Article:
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Nearly two years ago, Denverite Daniel Greenfeld received a call from a friend who had obsessive-compulsive disorder. Stephen Smith was tired of spending nine to 10 hours a day in his room, consumed by fear. His anxiety was disrupting his life, but he refused to succumb to his panic. He had an idea for a possible solution—but needed Greenfeld’s help.
This week, that idea debuted as an iPhone app called nOCD, which provides support for those facing OCD and uses exposure and response prevention (ERP) therapy to combat their symptoms. ERP involves seeing what would happen when you’re exposed to your fears (for an individual with OCD, that might mean imagining contracting a life-threatening disease) and then actively choosing not to act in a compulsive manner in response (washing your hands, for instance).
It may sound counterintuitive to reduce your anxiety by triggering it, but ERP has been shown to help decrease compulsions in people with OCD. However, it’s difficult to carry out some of the tasks ERP requires when you don’t have a therapist to provide encouragement or analysis. That’s where nOCD comes in. The app allows you to track your episodes by date, location, trigger, and level of anxiety and set up a calendar for practice sessions, during which you train yourself to react appropriately to stressful situations. It’s then easier for those with OCD to better understand their fight-or-flight responses and for therapists to help those clients solve their problems more effectively.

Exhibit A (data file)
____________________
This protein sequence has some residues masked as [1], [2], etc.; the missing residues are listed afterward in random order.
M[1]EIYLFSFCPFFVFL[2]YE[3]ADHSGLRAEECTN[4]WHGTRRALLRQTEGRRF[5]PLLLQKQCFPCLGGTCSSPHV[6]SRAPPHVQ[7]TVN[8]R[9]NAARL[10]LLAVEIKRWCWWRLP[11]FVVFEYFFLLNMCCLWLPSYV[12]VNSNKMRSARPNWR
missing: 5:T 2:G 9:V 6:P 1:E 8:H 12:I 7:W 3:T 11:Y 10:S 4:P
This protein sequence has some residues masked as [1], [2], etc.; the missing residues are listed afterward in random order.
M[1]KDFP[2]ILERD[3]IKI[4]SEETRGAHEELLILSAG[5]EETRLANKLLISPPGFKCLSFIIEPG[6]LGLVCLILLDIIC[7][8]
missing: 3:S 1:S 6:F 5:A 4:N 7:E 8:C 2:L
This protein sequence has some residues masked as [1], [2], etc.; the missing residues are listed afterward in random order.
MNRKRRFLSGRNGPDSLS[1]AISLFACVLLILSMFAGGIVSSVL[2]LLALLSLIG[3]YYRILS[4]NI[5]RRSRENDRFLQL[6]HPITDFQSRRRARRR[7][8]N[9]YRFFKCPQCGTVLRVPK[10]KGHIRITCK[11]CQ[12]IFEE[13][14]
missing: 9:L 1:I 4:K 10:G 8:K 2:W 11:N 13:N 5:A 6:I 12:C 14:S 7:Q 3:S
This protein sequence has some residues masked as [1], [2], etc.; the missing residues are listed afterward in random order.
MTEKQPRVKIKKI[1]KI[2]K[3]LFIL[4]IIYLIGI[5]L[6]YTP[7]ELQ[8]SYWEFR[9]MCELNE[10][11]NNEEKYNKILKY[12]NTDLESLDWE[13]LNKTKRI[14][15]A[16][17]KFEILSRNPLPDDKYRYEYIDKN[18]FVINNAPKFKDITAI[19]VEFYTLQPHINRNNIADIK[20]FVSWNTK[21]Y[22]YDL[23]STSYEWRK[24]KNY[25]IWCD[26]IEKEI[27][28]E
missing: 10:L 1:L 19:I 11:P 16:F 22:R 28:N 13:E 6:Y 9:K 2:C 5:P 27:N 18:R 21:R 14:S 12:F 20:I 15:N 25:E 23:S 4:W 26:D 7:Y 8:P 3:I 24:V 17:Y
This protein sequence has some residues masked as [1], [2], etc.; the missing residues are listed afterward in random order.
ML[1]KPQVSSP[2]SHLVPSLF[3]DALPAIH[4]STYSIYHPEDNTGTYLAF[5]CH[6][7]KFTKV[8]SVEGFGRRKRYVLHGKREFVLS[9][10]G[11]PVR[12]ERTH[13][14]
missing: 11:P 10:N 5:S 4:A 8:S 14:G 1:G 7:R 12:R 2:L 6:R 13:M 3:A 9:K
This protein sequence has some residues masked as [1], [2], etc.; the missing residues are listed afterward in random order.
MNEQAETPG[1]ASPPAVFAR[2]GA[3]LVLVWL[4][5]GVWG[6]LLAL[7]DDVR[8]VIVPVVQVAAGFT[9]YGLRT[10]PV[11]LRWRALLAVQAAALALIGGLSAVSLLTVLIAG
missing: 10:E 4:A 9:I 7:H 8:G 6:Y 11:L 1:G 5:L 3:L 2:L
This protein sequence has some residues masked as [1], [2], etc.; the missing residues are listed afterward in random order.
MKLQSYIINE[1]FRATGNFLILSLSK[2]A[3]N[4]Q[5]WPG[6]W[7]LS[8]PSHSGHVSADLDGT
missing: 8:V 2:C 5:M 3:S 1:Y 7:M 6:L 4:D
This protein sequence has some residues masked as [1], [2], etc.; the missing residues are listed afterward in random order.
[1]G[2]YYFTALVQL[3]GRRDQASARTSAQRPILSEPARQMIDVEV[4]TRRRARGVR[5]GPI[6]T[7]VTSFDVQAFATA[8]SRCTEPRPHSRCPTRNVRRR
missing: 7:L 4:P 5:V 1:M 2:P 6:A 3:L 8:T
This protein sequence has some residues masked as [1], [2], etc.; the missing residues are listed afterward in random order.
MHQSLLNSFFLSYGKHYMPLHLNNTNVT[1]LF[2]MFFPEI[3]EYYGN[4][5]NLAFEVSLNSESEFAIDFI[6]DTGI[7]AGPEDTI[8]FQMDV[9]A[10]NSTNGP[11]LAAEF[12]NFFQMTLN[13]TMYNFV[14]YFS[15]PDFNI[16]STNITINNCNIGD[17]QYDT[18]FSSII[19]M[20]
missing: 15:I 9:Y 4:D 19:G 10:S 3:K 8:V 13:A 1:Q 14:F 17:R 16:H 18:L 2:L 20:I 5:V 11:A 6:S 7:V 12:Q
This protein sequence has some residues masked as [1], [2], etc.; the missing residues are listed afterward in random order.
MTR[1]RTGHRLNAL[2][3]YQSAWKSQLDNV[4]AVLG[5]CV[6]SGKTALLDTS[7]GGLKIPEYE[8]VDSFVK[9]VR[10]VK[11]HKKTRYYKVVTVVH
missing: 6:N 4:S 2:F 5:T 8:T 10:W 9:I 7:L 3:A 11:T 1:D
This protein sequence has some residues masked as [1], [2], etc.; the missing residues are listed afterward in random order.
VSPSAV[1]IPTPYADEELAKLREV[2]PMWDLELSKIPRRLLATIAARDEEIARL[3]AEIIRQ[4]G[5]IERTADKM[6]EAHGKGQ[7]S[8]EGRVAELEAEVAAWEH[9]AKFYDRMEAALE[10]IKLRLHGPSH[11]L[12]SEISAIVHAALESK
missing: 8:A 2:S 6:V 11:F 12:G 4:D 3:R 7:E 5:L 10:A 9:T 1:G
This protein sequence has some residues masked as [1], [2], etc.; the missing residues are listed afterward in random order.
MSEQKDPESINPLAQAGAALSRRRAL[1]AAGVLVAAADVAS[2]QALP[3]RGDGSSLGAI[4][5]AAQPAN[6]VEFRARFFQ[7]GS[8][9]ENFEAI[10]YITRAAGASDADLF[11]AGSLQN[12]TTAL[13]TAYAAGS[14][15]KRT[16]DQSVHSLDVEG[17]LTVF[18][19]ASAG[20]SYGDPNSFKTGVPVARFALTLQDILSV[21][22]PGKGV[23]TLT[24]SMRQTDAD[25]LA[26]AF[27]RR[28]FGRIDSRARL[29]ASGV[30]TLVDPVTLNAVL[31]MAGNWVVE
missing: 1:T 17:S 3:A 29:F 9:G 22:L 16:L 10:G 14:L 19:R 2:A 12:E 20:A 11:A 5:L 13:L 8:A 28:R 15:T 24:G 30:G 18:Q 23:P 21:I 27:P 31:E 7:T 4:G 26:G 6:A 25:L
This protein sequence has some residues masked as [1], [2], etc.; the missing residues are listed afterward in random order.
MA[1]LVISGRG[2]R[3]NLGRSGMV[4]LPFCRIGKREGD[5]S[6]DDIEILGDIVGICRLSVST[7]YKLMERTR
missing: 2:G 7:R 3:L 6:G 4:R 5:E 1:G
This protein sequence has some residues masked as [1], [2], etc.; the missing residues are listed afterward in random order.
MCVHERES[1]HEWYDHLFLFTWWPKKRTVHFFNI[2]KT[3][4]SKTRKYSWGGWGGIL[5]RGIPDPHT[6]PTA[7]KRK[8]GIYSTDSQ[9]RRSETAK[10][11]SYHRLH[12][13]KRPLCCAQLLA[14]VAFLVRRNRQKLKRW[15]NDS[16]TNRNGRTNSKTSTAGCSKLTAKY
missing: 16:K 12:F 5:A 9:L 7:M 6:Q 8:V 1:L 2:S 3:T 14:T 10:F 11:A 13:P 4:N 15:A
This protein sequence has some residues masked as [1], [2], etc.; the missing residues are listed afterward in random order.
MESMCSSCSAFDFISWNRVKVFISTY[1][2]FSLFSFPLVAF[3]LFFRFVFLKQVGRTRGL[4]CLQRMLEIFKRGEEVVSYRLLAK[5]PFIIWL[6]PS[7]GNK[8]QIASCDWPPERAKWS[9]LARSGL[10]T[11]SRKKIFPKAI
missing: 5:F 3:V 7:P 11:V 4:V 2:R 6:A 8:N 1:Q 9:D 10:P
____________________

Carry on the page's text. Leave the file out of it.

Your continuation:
“There is life that people are missing out on,” Greenfeld says. “We realized we could create a tool that essentially bridges the gap between what they’re doing now and the potential; the space that fills that gap is life that they get back.”
Although nOCD is new, it’s already garnered some major fans, including therapists across the country, OCD specialists (three now serve as an advisory board for the app), and investors such as Glen Tullman, the former CEO of medical records giant Allscripts and founder of diabetes-focused startup Livongo Health. That boosts the likelihood that users will pay $4.99 for a 60-day subscription; after the first two months, they can renew it on a monthly basis for $14.99 or annually for $99. Greenfeld says his team is working on a free web page where therapists can access their clients’ data, as well as an Android version of the app, ensuring that nOCD will be there for those who need it.
Follow editorial assistant Mary Clare Fischer on Twitter at @mc_fischer.